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Paediatr Anaesth. 2013 Jun;23(6):510-6. doi: 10.1111/pan.12155. Epub 2013 Apr 1.

The STBUR questionnaire for predicting perioperative respiratory adverse events in children at risk for sleep-disordered breathing.

Author information

1
Department of Anesthesiology, University of Michigan Health System, Ann Arbor, MI 48109, USA. atait@umich.edu

Abstract

BACKGROUND:

In the absence of formal polysomnography (PSG), many children with symptoms of sleep-disordered breathing (SDB) go unrecognized and thus may be at risk for perioperative respiratory adverse events (PRAE).

OBJECTIVES:

To develop a simple practical tool to identify children with symptoms consistent with SDB who may be at risk for PRAE.

METHODS:

Three-hundred and thirty-seven parents of children scheduled for surgery completed the Sleep-Related Breathing Disorder (SRBD) questionnaire. Data regarding the incidence and severity of PRAE including airway obstruction and laryngospasm, were collected prospectively.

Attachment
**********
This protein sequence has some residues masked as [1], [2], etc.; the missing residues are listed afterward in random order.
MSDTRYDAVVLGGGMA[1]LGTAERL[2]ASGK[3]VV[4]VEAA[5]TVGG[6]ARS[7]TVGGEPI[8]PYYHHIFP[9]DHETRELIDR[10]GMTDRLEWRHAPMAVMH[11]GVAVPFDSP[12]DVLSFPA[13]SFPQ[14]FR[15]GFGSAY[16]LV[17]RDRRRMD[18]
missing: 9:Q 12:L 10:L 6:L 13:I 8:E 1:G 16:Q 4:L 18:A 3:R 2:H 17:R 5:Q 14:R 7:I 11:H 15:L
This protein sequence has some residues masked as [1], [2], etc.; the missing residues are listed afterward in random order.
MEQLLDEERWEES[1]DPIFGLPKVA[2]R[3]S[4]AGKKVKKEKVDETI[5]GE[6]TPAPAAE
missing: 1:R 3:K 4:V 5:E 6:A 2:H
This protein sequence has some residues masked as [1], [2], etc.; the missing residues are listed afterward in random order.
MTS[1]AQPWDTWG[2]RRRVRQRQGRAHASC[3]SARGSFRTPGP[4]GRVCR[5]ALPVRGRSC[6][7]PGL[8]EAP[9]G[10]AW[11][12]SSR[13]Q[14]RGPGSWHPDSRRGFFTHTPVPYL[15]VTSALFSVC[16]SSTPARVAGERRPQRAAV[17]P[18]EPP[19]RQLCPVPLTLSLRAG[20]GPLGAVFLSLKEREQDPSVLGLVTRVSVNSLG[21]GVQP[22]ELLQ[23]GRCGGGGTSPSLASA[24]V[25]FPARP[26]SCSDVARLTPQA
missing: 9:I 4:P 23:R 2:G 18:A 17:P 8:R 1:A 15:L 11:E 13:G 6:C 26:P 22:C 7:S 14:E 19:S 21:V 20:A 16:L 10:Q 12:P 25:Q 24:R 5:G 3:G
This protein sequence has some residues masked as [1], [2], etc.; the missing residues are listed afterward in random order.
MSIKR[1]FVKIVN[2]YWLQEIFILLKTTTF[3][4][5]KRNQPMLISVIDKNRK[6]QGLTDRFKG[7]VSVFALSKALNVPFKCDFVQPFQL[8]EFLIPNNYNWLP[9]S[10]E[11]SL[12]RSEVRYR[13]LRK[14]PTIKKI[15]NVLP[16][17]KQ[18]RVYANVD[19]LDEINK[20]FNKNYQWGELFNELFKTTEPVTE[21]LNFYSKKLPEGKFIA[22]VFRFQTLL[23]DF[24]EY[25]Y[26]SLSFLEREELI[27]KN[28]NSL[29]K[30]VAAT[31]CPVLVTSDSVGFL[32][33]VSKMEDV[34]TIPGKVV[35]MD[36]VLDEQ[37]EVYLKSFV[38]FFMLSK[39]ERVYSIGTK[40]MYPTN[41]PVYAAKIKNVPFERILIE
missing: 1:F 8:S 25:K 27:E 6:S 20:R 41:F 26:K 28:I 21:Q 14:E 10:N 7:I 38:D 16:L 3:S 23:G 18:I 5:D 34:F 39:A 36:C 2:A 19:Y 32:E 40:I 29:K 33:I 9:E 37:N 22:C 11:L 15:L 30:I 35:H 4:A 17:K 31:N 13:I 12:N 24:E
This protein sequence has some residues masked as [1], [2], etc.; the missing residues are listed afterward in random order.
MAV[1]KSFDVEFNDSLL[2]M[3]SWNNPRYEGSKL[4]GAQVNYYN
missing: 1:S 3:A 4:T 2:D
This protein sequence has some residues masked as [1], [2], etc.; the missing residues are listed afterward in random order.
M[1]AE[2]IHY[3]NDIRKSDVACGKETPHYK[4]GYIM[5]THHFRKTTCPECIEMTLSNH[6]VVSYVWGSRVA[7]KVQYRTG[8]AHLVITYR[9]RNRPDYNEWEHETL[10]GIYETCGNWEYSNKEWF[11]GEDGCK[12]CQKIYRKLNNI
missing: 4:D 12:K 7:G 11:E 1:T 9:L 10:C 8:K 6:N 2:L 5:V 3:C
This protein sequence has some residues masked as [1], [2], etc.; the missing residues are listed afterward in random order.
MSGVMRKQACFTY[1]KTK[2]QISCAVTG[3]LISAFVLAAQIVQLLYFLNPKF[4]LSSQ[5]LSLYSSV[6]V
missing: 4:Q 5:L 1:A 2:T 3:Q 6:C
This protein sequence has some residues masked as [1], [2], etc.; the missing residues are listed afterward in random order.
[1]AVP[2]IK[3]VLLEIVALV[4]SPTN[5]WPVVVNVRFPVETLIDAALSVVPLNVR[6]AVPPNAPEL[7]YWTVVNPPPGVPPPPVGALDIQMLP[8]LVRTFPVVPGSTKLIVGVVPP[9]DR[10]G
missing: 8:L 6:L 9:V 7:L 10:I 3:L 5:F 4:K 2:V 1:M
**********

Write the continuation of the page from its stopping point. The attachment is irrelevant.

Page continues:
RESULTS:

Thirty-two (9.5%) children had a confirmed diagnosis of SDB by PSG and 90 (26.7%) had symptoms consistent with SDB based on the SRBD questionnaire. Principal component analysis identified five symptoms from the SRBD questionnaire that were strongly predictive of PRAE and which were incorporated into the STBUR tool (Snoring, Trouble Breathing, Un-Refreshed). The likelihood of PRAE was increased by threefold (positive likelihood ratio 3.06 [1.64-5.96] in the presence of any 3 STBUR symptoms and by tenfold when all five symptoms were present (9.74 [1.35-201.8]). In comparison, the likelihood of PRAE based on a PSG-confirmed diagnosis of SDB was 2.63 (1.17-6.23).

CONCLUSIONS:

Children presenting for surgery with symptoms consistent with SDB may be at risk for PRAE. It is important therefore that anesthesia providers identify these individuals prior to surgery to avoid potential complications. The STBUR questionnaire appears promising as a simple, clinically useful tool for identifying children at risk for PRAE. Further studies to validate the STBUR questionnaire as a diagnostic tool may be warranted.

PMID:
23551934
PMCID:
PMC3648590
DOI:
10.1111/pan.12155
[Indexed for MEDLINE]
Free PMC Article

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